Available student projects

I welcome enquries from students wishing to undertake Honours, MPhil or PhD theses in my areas of research interest (see above), as well as Greek and Latin language, literature, and culture more broadly.

Current student projects

  • Louise Fuller, MPhil (UQ), 'Water, Fire and the ‘Ages of Man’: Representations of a Cataclysmic Past in Archaic Greek Literature'

 

Past student projects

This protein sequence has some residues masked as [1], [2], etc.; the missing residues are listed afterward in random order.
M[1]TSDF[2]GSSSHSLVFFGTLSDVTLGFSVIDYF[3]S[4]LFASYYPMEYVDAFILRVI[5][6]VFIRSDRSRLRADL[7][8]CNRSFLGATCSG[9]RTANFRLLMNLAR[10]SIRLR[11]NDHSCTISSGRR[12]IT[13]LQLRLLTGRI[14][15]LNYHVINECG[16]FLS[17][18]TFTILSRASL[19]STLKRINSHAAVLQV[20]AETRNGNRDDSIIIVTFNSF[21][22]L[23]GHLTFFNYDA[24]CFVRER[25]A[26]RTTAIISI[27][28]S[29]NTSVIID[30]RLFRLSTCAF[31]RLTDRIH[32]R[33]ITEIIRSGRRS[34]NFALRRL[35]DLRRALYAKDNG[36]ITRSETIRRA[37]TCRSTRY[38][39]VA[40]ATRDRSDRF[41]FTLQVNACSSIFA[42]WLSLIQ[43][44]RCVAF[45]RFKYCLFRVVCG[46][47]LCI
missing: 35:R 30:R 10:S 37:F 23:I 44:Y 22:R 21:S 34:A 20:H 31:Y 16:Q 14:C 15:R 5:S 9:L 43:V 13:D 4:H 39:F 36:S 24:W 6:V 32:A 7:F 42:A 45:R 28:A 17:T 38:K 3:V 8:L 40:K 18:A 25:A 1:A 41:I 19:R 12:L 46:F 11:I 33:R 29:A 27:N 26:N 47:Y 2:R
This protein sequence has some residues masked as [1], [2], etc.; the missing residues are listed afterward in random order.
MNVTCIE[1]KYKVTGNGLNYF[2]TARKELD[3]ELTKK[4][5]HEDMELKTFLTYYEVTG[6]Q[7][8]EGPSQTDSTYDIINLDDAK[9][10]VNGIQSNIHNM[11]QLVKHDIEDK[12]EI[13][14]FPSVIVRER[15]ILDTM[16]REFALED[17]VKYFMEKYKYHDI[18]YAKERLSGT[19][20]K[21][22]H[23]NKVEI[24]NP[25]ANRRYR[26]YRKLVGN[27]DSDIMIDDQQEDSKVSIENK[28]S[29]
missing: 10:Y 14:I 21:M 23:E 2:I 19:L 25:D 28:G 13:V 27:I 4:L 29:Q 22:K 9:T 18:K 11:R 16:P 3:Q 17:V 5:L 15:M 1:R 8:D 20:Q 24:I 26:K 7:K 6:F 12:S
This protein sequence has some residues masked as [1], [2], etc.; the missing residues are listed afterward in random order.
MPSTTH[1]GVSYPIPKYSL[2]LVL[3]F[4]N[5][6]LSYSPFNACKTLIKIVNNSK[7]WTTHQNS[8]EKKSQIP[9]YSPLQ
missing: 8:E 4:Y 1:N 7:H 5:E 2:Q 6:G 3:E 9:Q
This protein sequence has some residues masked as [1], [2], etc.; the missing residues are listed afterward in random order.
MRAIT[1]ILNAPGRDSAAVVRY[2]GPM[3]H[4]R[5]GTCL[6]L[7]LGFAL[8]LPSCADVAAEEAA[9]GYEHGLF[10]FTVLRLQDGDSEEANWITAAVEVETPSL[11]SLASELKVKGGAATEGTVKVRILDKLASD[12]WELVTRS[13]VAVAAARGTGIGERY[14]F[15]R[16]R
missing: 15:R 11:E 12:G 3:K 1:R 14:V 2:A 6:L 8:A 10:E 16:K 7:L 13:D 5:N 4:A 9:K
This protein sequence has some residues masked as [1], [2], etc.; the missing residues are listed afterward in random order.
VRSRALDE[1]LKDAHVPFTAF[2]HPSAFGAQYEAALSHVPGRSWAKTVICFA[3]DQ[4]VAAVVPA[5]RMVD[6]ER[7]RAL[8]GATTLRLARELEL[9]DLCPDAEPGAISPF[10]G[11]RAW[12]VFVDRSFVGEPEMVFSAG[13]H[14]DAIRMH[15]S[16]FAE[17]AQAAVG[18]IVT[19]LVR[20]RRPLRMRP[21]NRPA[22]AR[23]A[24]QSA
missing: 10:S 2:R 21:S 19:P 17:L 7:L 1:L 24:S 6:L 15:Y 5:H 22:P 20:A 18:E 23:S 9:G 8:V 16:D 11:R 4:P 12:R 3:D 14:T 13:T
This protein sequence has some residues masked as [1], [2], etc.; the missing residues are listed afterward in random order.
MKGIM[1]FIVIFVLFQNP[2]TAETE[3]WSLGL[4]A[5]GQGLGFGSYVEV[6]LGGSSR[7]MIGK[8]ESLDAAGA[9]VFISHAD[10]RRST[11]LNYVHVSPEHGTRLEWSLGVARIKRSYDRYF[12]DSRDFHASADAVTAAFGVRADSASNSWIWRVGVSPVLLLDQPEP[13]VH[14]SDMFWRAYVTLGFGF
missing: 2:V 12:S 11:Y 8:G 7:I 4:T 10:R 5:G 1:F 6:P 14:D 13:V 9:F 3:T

• Jessica Zelli, MPhil (UQ), 'Voluntary Deaths in Greek and Latin Literature from the Second to Fourth Centuries AD'
  • Jennifer Stevens, Hons (UQ), 'Patriarchy in Parallel: Representations of Women in Greek and Mayan Mythology'
  • Isabella Zust-Sullivan, Hons (UQ), 'Reconstructing Regilla: Identity and Elite Benefaction in the Roman imperial period'
  • Olivia Johnson, Hons (UQ), 'Cultural Hybridity in Ptolemaic Egypt and the Growth of Female Pharaonic Power'

 

Publications

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Updated:  14 June 2024 / Responsible Officer:  Director (Research Services Division) / Page Contact:  Researchers